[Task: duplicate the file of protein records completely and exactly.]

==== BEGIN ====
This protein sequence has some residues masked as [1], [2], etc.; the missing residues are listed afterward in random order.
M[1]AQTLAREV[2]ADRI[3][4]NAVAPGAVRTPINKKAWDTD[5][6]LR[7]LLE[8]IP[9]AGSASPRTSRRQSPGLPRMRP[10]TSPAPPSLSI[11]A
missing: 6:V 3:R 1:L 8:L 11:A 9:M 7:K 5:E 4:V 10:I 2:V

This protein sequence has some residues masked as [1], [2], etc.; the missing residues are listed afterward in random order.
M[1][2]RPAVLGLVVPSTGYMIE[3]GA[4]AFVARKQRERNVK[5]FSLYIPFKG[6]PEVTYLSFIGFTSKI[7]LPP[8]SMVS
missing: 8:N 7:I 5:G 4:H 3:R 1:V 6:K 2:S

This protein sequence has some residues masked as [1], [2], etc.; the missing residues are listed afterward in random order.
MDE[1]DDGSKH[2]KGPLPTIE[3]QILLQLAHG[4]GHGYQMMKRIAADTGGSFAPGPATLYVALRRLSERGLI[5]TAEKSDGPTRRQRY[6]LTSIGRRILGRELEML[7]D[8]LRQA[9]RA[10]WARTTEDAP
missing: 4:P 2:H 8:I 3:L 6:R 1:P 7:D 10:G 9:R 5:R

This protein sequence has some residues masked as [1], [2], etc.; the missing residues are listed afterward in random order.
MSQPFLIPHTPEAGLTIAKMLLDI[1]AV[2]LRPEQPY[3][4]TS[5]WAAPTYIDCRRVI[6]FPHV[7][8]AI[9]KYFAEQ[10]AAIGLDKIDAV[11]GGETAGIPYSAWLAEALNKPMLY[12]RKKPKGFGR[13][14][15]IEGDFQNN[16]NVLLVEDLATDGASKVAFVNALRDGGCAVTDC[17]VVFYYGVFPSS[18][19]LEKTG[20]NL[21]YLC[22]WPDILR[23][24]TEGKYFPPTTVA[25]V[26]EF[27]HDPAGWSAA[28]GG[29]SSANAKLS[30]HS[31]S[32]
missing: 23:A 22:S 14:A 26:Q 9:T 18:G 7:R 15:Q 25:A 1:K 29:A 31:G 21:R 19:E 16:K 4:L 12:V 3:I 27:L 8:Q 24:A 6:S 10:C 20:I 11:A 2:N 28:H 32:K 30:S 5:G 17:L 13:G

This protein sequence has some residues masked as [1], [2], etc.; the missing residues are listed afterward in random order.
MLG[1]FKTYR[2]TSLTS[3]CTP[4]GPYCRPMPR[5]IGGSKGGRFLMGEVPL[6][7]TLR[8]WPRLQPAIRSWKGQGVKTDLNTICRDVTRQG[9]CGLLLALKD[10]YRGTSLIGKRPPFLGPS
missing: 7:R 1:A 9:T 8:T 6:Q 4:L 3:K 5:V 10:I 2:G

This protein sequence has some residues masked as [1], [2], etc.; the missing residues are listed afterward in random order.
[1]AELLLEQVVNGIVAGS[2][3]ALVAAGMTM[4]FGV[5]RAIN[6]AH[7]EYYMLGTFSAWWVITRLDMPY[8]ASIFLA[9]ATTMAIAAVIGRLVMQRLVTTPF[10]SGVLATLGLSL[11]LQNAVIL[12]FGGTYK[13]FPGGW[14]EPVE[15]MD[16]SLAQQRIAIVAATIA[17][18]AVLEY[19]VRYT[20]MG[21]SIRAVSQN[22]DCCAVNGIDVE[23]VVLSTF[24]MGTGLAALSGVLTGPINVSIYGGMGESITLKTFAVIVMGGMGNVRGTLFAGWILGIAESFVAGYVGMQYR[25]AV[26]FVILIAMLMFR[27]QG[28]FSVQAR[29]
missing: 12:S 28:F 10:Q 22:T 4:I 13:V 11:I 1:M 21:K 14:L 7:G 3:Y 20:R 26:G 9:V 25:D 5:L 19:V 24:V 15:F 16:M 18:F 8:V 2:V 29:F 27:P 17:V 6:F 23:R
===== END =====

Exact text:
This protein sequence has some residues masked as [1], [2], etc.; the missing residues are listed afterward in random order.
M[1]AQTLAREV[2]ADRI[3][4]NAVAPGAVRTPINKKAWDTD[5][6]LR[7]LLE[8]IP[9]AGSASPRTSRRQSPGLPRMRP[10]TSPAPPSLSI[11]A
missing: 6:V 3:R 1:L 8:L 11:A 9:M 7:K 5:E 4:V 10:I 2:V

This protein sequence has some residues masked as [1], [2], etc.; the missing residues are listed afterward in random order.
M[1][2]RPAVLGLVVPSTGYMIE[3]GA[4]AFVARKQRERNVK[5]FSLYIPFKG[6]PEVTYLSFIGFTSKI[7]LPP[8]SMVS
missing: 8:N 7:I 5:G 4:H 3:R 1:V 6:K 2:S

This protein sequence has some residues masked as [1], [2], etc.; the missing residues are listed afterward in random order.
MDE[1]DDGSKH[2]KGPLPTIE[3]QILLQLAHG[4]GHGYQMMKRIAADTGGSFAPGPATLYVALRRLSERGLI[5]TAEKSDGPTRRQRY[6]LTSIGRRILGRELEML[7]D[8]LRQA[9]RA[10]WARTTEDAP
missing: 4:P 2:H 8:I 3:L 6:R 1:P 7:D 10:G 9:R 5:R

This protein sequence has some residues masked as [1], [2], etc.; the missing residues are listed afterward in random order.
MSQPFLIPHTPEAGLTIAKMLLDI[1]AV[2]LRPEQPY[3][4]TS[5]WAAPTYIDCRRVI[6]FPHV[7][8]AI[9]KYFAEQ[10]AAIGLDKIDAV[11]GGETAGIPYSAWLAEALNKPMLY[12]RKKPKGFGR[13][14][15]IEGDFQNN[16]NVLLVEDLATDGASKVAFVNALRDGGCAVTDC[17]VVFYYGVFPSS[18][19]LEKTG[20]NL[21]YLC[22]WPDILR[23][24]TEGKYFPPTTVA[25]V[26]EF[27]HDPAGWSAA[28]GG[29]SSANAKLS[30]HS[31]S[32]
missing: 23:A 22:S 14:A 26:Q 9:T 18:G 7:R 15:Q 25:A 1:K 29:A 31:G 21:R 19:E 16:K 4:L 12:V 3:I 27:L 8:Q 24:A 6:S 10:C 20:I 11:A 2:N 28:H 32:K 30:S 5:G 17:L 13:G

This protein sequence has some residues masked as [1], [2], etc.; the missing residues are listed afterward in random order.
MLG[1]FKTYR[2]TSLTS[3]CTP[4]GPYCRPMPR[5]IGGSKGGRFLMGEVPL[6][7]TLR[8]WPRLQPAIRSWKGQGVKTDLNTICRDVTRQG[9]CGLLLALKD[10]YRGTSLIGKRPPFLGPS
missing: 7:R 1:A 9:T 8:T 6:Q 4:L 3:K 5:V 10:I 2:G

This protein sequence has some residues masked as [1], [2], etc.; the missing residues are listed afterward in random order.
[1]AELLLEQVVNGIVAGS[2][3]ALVAAGMTM[4]FGV[5]RAIN[6]AH[7]EYYMLGTFSAWWVITRLDMPY[8]ASIFLA[9]ATTMAIAAVIGRLVMQRLVTTPF[10]SGVLATLGLSL[11]LQNAVIL[12]FGGTYK[13]FPGGW[14]EPVE[15]MD[16]SLAQQRIAIVAATIA[17][18]AVLEY[19]VRYT[20]MG[21]SIRAVSQN[22]DCCAVNGIDVE[23]VVLSTF[24]MGTGLAALSGVLTGPINVSIYGGMGESITLKTFAVIVMGGMGNVRGTLFAGWILGIAESFVAGYVGMQYR[25]AV[26]FVILIAMLMFR[27]QG[28]FSVQAR[29]
missing: 12:S 28:F 10:Q 22:T 4:I 13:V 11:I 1:M 21:K 14:L 7:G 3:Y 20:R 26:G 9:V 25:D 5:L 19:V 24:V 15:F 16:M 18:F 8:V 2:V 29:F 27:P 17:V 6:F 23:R